Why did you choose to write crime novels?

Nicci: I’m interested in crime in the sense that I’m interested in the strange path that people’s lives can go down. I’m not so much interested in the criminal; I’m much more interested in the victim, the effects of the crime and what lies beneath the settled surface. Most people, when you meet them, present themselves as ordered and controlled; they have a self-possessed image. Underneath that everybody is a welter of doubt, grief, loss, nostalgia, love and hate; that’s what I’m interested in. The thrillers that we write are not about fiendishly clever serial killers outwitting the police, they’re about ordinary people who have extraordinary things happening in the middle of their lives, and the way that they change and have to resolve things. I think that attracts us to the thriller genre.

You chose to use a female pseudonym, and almost all your novels so far have been written from a female viewpoint. Is there a reason for this?

Sean: The first idea we had was about recovered memory, and 99% of people recovering memory in therapy are women, so it obviously had to be a woman. Once it was a woman as the main character then it just seemed obvious that if we were going to choose a name, that it should be a female name. Women have achieved a kind of independence and equality, a nominal independence, and yet so many things haven’t changed. There are so many kinds of unexpected pressures that have come along with that, and that seemed an interesting road to go down.

Nicci: It is that sense of there being a cross-current between what modern women are like now; assertive, independent, strong, ambitious, and yet still very physically vulnerable, but also vulnerable to all the things that attack us from the past, all the things we’re conditioned to feel. There’s a kind of emotional vulnerability and intelligence, a particular kind of female intelligence that seems to be a good way of looking at the world.



  • Giveaway is restricted to U.S. and Canada mailing addresses.
  • Giveaway is open from February 26th through March 4th, 2012 (5:00 pm PST)
  • One entry per person please.
  • Click here to take survey to enter contest
  • ONE winner will be randomly chosen on March 4th after 5:00 pm PST – that winner’s name will be announced here on my blog on March 5th and they will also receive an email notification.
  • The publisher will mail the winner their book.


FTC Disclosure: Blue Monday giveaway copy provided by the publisher. I received NO monetary compensation for this giveaway OR for the review I provided.

Blue Monday – Book Review

She had exposed dreams and fragments of memories, or images that felt like memories, likenesses. Because that was what she did, that was her currency: the things that happened inside people’s heads, the things that made people happy or unhappy or afraid, the connections that they made for themselves between separate events that could lead them through chaos and fear. – from Blue Monday –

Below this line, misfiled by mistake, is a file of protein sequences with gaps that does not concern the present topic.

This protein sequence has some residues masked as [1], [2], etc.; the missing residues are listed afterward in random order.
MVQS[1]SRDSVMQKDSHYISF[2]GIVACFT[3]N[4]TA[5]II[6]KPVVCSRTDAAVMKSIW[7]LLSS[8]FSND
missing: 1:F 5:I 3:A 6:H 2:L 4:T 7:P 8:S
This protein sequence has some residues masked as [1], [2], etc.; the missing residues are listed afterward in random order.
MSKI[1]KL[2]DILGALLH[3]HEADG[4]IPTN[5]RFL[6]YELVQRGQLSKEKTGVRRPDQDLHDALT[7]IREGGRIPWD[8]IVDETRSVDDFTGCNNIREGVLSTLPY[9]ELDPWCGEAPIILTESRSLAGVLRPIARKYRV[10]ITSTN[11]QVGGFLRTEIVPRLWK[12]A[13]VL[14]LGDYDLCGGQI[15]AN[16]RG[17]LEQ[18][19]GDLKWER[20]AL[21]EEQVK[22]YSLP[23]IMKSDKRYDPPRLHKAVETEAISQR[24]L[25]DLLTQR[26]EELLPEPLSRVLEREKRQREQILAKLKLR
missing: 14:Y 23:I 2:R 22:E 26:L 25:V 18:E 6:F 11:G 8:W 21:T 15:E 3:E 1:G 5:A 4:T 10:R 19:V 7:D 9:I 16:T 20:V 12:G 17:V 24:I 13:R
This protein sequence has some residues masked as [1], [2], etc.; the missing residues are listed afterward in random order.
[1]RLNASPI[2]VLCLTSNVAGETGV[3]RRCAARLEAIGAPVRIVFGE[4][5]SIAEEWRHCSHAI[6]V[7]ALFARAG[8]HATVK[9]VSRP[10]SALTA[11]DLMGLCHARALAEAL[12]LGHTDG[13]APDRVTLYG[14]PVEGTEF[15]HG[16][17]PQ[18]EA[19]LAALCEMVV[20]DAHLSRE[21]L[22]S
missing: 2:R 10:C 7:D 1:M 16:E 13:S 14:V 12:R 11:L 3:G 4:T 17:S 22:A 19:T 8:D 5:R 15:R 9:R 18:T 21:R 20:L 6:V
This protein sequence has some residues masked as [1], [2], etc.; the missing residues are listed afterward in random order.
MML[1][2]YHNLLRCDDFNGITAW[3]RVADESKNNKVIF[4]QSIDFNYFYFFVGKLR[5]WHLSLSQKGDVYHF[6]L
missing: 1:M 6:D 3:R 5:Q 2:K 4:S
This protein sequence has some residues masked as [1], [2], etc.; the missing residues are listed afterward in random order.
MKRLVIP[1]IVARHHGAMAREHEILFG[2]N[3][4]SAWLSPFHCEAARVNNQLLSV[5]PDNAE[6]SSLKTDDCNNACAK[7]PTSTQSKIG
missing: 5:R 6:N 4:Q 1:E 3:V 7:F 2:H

Frieda Klein is a reticent woman, a psychotherapist living in London who helps others work through their inner turmoils while she is reluctant to open up in her personal life. She has trouble sleeping, walking the streets of the city at night where she feels most comfortable. When a troubled and anxious man named Alan comes to her for help, Frieda at first approaches the case as any other. But when a young boy named Matthew Farraday goes missing, Frieda recognizes something disturbing: Alan’s dreamlike expressions about wanting a child are uncannily similar to Matthew’s disappearance, and Matthew looks like he could be Alan’s son with his red hair and freckles. Frieda takes her worries to chief inspector Karlsson, a surly man who reluctantly listens to her. As the case unfolds, disturbing questions arise: Who is Alan and is he capable of stealing a child? And is Matthew’s disappearance related to another child abduction from 25 years ago?

Blue Monday is the first in a new series featuring Frieda Klein, and it is a suspenseful and twisty psychological thriller. Frieda is a complex character who at first left me a bit cold with her reserved and careful demeanor. But as the novel progressed, I found myself empathizing with her character and wanting to understand her psychological underpinnings. People seem to move in and out of Frieda’s life – an immigrant who literally falls in front of her, a colleague on the verge of professional collapse, a lover who no longer wants to live in London, and her dysfunctional sister and troubled niece. Frieda is the unflinching and constant influence in all these people’s lives, and yet she seems almost untouched by them.

Perhaps the most interesting part of this novel is how the connections are revealed between characters. Nothing is really as it first appears. There is a terrific twist about half way through the book which I didn’t see coming and which adds another layer to the mystery.

If I have any complaints with the book, it was with the latter half which felt a little slow to me. Some of the plot turns at the end were a bit predictable as well. That said, I did enjoy this novel for its psychological depth and because of Frieda who, despite her short comings (and maybe because of them), is a strong enough character to carry a series.

Readers who love psychological suspense will want to read this book. Atmospheric with strong characterization, Blue Monday is the type of book that will appeal to readers who like their novels dark and mysterious. I will undoubtedly be looking for the second book in the series when it is eventually released.

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Would you like to win a copy of this book? Visit THIS POST to read a Q&A by the authors and to enter to win Blue Monday (contest open to US and Canada and closes on March 4, 2012).

FTC Disclosure: A copy of this book was sent to me by the publisher for review on my blog.